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How to treat gout?

Jul 2013
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Answered by

Orthopaedic Surgeon, Joint Replacement
Practicing since : 1996
Answered : 2148 Questions
how to treat gout
Posted Sun, 10 Nov 2013 in Arthritis
Answered by Dr. K. Naga Ravi Prasad 24 minutes later
Brief Answer:
Treatment of Gout falls into Categories.

Detailed Answer:
Hi, thanks for writing to XXXXXXX

The treatment of Gout falls into different categories -
- Treatment of Acute gouty attacks
- Long term treatment

TREATMENT OF AN ACUTE ATTACK - The first line treatment for a gout attack is taking one of the nonsteroidal anti-inflammatory drugs (NSAIDs), such as diclofenac, ibuprofen, or indomethacin. For people who can't take NSAIDs, a drug called colchicine is an alternative. Colchicine is very effective but can cause diarrhoea when used in high doses. gout. The trouble with colchicine is its side effects, especially the copious diarrhea. If neither an NSAID nor colchicine is an option, then gout attacks can be treated with an oral corticosteroid such as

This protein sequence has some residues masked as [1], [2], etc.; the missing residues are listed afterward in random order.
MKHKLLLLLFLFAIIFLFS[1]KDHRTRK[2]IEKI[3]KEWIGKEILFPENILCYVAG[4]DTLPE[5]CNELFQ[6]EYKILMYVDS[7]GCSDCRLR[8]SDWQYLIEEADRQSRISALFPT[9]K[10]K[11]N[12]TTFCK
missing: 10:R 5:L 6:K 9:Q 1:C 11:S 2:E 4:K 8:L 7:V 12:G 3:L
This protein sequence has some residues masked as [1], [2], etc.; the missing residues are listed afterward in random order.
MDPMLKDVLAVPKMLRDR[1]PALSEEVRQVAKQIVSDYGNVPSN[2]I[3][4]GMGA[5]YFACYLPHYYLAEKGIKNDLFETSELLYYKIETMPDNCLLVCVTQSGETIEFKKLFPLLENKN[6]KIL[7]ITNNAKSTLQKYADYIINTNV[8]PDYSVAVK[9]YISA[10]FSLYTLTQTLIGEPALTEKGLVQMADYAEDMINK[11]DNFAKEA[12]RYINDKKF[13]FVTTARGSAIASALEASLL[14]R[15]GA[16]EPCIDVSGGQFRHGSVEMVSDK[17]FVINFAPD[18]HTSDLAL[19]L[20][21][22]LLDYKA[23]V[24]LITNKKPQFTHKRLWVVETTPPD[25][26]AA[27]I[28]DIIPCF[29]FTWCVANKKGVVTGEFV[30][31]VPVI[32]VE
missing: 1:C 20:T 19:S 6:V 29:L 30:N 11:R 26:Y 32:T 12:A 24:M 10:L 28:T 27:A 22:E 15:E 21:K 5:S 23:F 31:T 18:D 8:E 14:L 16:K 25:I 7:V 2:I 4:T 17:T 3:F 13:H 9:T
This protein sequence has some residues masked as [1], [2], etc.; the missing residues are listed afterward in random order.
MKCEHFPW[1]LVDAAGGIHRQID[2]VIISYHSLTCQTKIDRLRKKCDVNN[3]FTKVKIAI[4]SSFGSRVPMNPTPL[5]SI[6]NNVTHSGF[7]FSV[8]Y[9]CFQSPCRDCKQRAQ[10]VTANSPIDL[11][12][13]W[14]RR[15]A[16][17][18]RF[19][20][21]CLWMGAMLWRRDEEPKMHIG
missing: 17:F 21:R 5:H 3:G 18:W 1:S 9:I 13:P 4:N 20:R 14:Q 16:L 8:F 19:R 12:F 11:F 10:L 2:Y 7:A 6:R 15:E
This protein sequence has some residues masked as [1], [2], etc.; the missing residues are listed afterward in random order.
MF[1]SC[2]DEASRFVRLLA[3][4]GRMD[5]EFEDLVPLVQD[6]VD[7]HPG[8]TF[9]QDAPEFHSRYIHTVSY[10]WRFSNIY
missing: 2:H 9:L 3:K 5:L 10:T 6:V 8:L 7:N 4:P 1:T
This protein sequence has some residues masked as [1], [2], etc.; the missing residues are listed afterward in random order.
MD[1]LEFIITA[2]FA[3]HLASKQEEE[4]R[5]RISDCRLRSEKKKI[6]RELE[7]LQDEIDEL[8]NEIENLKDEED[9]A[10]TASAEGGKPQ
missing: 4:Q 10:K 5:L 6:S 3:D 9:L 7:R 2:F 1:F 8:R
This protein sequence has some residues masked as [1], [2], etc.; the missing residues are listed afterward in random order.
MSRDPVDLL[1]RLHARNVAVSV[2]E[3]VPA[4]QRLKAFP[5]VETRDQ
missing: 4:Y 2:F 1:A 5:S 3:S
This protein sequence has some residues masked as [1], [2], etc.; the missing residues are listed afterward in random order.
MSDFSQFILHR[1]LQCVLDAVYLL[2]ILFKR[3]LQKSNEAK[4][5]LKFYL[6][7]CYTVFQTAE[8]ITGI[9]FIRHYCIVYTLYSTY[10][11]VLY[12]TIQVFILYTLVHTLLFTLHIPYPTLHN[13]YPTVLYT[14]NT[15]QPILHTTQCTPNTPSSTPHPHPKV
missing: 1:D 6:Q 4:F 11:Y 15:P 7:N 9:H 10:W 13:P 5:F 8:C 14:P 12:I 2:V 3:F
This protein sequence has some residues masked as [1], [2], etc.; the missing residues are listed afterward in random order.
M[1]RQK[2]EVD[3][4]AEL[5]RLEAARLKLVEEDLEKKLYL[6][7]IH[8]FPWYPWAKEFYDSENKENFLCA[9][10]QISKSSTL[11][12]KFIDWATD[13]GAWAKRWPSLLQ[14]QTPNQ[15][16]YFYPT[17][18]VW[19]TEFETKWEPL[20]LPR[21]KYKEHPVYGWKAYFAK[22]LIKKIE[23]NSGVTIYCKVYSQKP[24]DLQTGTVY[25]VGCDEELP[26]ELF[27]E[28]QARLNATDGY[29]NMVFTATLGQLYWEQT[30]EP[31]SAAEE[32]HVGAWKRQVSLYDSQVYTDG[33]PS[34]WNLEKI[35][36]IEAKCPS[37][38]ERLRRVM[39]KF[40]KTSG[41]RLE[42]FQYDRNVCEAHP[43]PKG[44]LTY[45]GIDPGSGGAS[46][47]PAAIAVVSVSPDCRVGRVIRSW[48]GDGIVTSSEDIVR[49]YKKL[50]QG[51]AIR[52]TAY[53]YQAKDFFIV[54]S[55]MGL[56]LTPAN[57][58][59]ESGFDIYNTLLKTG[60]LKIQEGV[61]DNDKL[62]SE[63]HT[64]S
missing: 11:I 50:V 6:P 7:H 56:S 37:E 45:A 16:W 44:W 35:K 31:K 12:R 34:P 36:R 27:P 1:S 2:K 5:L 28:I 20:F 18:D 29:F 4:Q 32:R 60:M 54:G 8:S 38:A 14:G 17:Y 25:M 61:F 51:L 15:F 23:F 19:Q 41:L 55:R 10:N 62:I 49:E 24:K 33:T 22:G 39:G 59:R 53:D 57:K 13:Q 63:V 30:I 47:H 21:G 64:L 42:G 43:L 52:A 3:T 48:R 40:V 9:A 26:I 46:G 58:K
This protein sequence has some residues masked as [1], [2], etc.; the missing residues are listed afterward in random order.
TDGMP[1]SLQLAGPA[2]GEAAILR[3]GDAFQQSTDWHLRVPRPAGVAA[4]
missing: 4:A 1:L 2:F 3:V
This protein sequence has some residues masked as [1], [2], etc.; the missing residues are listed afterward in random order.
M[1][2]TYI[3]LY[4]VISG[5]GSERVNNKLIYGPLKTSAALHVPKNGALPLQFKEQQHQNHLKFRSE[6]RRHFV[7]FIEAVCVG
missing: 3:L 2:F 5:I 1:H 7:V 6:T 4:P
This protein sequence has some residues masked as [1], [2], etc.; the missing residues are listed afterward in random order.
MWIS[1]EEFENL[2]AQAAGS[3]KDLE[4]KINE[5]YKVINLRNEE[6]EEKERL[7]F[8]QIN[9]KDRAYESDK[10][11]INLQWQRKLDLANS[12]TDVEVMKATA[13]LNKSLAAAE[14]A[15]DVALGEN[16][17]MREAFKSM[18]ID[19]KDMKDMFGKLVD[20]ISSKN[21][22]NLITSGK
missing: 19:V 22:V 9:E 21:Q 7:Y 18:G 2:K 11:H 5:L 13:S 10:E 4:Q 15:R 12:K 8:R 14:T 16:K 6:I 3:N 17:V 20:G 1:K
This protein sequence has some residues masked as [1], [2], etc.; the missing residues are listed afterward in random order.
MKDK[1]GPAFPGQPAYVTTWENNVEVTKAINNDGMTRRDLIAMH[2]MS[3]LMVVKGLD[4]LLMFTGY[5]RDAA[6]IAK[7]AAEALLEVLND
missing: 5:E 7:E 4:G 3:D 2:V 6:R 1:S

Applying an ice-pack to the joint can also relieve pain, swelling and inflammation.

LONG TERM TREATMENT - There are two strategies in this management.
* Changing diet and losing weight - Changing adverse life-style factors is an important part of treatment. Losing weight and reducing consumption of alcoholic drinks (particularly beer) and purine-rich foods (such as red meat, offal and dark fish) can all help to reduce uric acid levels. A small amount of research evidence
supports the consumption of dairy products such as low-fat yogurts and skimmed milk, or cherries to specifically reduce uric acid levels.

* Drug treatment - Long-term drug treatment of gout aims to lower uric acid in order to prevent new crystals from forming and dissolve existing crystals.
ALLOPURINOL has emerged as the first-line uric acid–lowering drug because it needs to be taken only once a day and reduces uric acid levels regardless of whether the root problem is overproduction of uric acid or inadequate clearance by the kidneys.
A new drug, FEBUXOSTAT is similar to allopurinol in the way it works. In head-to-head trials, Febuxostat looked to be more effective than allopurinol in controlling uric acid levels.

The accepted target level of Uric acid should be less than 6mg/dL after the start of the therapy.

Hope I have addressed your query. Happy to help further

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